Inside Cisco: The Real Story of Sustained M&A Growth by Ed Paulson
Opposable Mind: Winning through integrative thinking by Roger Martin
Inspired: How to create products customers love by Marty Cagan

Wiser was an excellent business book in that it leant on data not hyperbole to make its case, thus separating itself from 90% of its brethren. I’ve long been a fan of what Mark Roberge achieved at Hubspot (I’ve even tried to poach his people in the past) and this was one of the better books on sales management out there. Finally, Peopleware is a classic I only now got round to reading and it reminded me of just how many things I’m doing wrong. Again. Special shout out to Mike Smith who wrote what is the primer on the ad tech world and somehow made it all very readable.


*Middlesex: a Novel by Jeffrey Eugenides
*Submission: A Novel by Michel Houellebecq
*A Personal Matter by Kenzaburo Oe
A Visit from the Goon Squad by Jennifer Egan
The Privileges: A Novel by Jonathan Dee
The Brief Wondrous Life of Oscar Wao by Junot Diaz
Gilead: a Novel by Marilynne Robinson
Brave New World by Aldous Huxley
A Constellation of Vital Phenomena: A Novel by Anthony Marra
Pump Six and Other Stories by Paolo Bacigalupi
Elizabeth is Missing by Emma Healey
Wool Omnibus Edition by Hugh Howey
The Martian: A Novel by Andy Weir
The Luminaries by Eleanor Catton
The best of Roald Dahl by Roald Dahl
Everything’s Eventual: 14 Dark Tales by Stephen King
The Runaway Jury by John Grisham
Absurdistan: a Novel by Gary Shteyngart
I am Pilgrim: a thriller by Terry Hayes

2015 felt like a great year for fiction for me. Middlesex was a profound and inspiring look at transgender identity. A Personal Matter was a beautiful and depressing book about a new father’s struggle to cope with new and immense responsibility. The fabulous Submission looked at a world where France becomes an Islamic state and by the end I couldn’t help but be reminded of Dr Strangelove.


*Addiction by Design: Machine Gambling in Las Vegas by Natasha Dow Schüll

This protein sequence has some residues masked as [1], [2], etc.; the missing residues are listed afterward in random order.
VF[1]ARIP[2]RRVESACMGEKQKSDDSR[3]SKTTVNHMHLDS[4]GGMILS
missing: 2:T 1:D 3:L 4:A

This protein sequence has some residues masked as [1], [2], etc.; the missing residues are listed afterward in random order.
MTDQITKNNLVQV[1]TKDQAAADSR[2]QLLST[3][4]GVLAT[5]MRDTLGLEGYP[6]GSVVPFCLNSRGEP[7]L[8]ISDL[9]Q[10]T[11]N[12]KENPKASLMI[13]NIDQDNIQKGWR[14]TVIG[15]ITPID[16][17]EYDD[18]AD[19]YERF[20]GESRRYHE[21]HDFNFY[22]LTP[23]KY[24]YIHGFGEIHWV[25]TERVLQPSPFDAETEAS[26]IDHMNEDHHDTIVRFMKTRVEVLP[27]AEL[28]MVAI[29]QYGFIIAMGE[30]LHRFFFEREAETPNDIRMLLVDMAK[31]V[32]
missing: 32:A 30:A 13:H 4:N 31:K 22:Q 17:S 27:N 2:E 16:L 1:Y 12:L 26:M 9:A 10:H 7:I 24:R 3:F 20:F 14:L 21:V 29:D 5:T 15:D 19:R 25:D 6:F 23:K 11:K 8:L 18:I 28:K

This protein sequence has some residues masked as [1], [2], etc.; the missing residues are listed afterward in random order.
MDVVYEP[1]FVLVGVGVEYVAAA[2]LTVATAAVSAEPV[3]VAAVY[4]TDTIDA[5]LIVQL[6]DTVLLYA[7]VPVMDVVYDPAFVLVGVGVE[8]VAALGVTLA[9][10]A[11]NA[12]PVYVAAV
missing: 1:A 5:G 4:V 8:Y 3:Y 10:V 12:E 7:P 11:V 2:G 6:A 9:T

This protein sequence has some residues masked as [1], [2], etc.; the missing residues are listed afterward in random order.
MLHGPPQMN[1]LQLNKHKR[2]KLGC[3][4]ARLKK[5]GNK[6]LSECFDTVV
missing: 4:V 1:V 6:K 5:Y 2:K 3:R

*The Sense of Style: The Thinking Person’s Guide to Writing in the 21st Century by Steven Pinker
*Understanding Comics: The Invisible Art by Scott McCloud
The Power of No by James Altucher, Claudia Altucher
The Score Takes Care of Itself: My Philosophy of Leadership by Bill Walsh, Steve Jamison, Craig Walsh
The Blind Side: Evolution of a Game by Michael Lewis
Letters of Note: An Eclectic collection of correspondence deserving of a wider audience by Shaun Usher

I didn’t start the year thinking I would read an entire book on Machine Gambling addiction but I’m glad I did. A great book that goes into the detail of how casinos design themselves to encourage addiction and just how emphatically it can take hold. Pinker’s Sense of Style is a worthy successor to Strunk and White and with the exception of a couple of turgid chapters is beautifully written itself. Scott McCloud gave me a completely different perspective on comics, an art form I think I’ve been way too dismissive of in the past.

One response to “My books of 2015”

  1. In 2015, I was fond of philosophy. Among the books I read was “Martin Heidegger: The Philosophy of Another Beginning” by Aleksandr Dugin.

    Also, “Infinite Deadlock” by Dmitry Galkovsky, but it seems this philosophical novel is only in Russian.

    “Thus Spoke Zarathustra” by Nietzsche it’s classic. It is best to study philosophy with such authors.